On March 13, 2011, 68 NCAA men’s basketball teams will be chosen to participate in a furious, month-long test of willpower, athleticism and ability to throw a ball through a cylindrical hoop. Loosely based upon the “2 men enter, 1 man leave” policy espoused in ‘Mad Max: Beyond the Thunderdome’, March Madness transforms your average 40-minute men’s college hoops game into a modern-day exhibition of gladiatorial combat.
The speculation behind the upsets, buzzer beaters, and outright blowouts that determines our national champion has become a religion that people worship as feverishly as the game itself. Many disciples of this theology flock to a place known as “The Most Warped March Madness Pool on the Planet.”
Officially, the March Madness pool goes by the name “Bread Pool” and it’s an online venue where a group of people come together every March to submit college basketball brackets in the hopes of nabbing an elusive $4500 first-place prize. Other payouts range from a $2500 second-place prize and all the way down to 10th place, which earns $225.
The entry fee is $60, but as true BREADheads know, the money is paying for a lot more than what’s essentially a NCAA lottery ticket in a 300-person field.
“People come to be entertained,” said Brian Higgins, who founded the Bread Pool in 1996 while he was bartending at a golf course in Livermore, California. “You’re paying 60 bucks, where 50 of it is a shot to win and the other 10 is to be insanely entertained for a month.”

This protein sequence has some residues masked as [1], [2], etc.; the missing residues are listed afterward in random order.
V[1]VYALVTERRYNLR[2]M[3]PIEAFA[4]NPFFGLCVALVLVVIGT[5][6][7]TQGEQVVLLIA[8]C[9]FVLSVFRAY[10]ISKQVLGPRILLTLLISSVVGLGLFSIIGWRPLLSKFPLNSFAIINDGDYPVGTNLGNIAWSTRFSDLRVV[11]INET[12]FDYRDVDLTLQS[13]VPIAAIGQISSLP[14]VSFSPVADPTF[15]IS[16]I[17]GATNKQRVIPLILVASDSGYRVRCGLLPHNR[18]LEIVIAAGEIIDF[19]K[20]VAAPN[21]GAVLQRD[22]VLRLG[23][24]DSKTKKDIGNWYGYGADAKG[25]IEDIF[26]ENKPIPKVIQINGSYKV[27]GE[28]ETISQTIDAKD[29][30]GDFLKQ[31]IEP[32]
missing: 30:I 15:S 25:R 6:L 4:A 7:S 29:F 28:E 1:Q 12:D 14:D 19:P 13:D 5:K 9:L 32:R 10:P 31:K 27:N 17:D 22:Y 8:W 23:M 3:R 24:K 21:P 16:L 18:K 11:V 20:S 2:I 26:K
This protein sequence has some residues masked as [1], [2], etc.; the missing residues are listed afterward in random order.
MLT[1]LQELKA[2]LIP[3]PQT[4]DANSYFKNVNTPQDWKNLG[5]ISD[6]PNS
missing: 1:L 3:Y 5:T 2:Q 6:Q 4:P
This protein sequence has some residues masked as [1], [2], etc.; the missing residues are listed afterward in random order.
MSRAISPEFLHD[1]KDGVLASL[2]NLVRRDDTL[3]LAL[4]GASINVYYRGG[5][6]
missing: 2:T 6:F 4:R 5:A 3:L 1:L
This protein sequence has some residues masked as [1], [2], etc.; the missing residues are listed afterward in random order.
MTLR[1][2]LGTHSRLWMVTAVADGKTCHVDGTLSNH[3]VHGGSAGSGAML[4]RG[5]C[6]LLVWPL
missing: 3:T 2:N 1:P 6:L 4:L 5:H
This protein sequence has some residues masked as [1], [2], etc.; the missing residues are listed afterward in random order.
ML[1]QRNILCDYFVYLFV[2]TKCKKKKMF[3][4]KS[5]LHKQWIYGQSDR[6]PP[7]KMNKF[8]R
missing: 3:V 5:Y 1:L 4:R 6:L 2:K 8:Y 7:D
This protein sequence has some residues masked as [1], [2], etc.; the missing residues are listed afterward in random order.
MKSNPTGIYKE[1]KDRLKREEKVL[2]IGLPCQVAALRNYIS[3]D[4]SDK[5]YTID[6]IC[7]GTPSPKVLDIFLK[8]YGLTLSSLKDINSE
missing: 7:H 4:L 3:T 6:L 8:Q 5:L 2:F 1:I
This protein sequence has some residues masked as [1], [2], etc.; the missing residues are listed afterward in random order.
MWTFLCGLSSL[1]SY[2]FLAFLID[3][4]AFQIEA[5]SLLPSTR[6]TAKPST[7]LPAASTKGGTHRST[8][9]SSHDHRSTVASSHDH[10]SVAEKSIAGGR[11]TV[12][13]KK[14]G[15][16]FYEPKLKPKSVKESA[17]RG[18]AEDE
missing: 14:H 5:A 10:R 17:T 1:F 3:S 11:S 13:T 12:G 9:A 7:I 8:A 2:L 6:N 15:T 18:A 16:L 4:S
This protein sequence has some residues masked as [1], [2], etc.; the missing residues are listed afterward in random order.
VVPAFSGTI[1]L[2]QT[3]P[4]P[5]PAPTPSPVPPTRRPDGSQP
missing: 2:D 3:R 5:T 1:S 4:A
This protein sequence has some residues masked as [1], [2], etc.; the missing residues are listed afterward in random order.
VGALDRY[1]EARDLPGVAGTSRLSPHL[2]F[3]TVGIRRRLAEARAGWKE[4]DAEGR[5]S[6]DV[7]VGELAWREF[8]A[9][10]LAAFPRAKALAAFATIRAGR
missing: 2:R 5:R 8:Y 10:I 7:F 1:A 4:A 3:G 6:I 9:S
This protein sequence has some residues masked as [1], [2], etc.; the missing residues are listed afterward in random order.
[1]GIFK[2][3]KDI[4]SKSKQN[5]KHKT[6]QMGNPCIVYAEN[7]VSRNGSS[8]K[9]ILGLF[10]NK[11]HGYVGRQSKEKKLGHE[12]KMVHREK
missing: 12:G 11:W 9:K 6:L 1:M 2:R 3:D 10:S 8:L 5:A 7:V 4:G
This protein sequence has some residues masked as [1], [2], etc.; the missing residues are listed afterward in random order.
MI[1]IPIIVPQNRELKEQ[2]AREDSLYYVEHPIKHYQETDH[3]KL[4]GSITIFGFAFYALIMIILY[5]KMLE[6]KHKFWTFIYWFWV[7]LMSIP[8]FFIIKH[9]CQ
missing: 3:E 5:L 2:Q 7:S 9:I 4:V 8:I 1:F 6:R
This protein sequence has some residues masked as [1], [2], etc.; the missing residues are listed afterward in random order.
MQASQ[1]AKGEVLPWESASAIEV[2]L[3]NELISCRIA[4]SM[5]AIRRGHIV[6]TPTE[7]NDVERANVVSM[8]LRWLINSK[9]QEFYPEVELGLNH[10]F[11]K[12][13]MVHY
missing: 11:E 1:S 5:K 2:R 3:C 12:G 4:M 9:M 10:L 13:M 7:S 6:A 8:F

It’s not some get-rich scheme for Higgins either. He takes a little bit off the top for the Jim Beam Fund (who wouldn’t?), but he’s caught up in the Madness just like everyone else. Don’t expect any apologies from Higgins if he takes home a share of the winnings (It’s worth noting that in the 16-year history of the Bread Pool, Higgins has never finished better than 6th place).
Higgins bands together individuals from across the country, using a combination of witty and bizarre emails filled with pop culture references, to embark on a NCAA bracket journey that is known most commonly as entering “The Meadow of Shame.”
It’s got a feeling of an eternal frat boy party where Higgins tells stories about puking in bars and getting arrested in a Taco Bell drive-thru in nothing more than a poncho. Uncensored emails from random strangers flow through the Bread Pool pipeline to the point where you actually feel acquainted with these maniacs. Something to note: It’s by sheer coincidence that the start of this year’s NCAA tournament coincides with St. Patrick’s Day, the heaviest drinking day of the year.
Filling out a college basketball bracket today is somewhat an American institution. It gives you a vested interest in every game and something to talk about at the office water cooler the next day. But once you spend a year caught up in The Meadow of Shame, you will be convinced that Higgins is the one that needs to be in an institution. This is not your average office pool. Take it from the Bread Pool testimonials: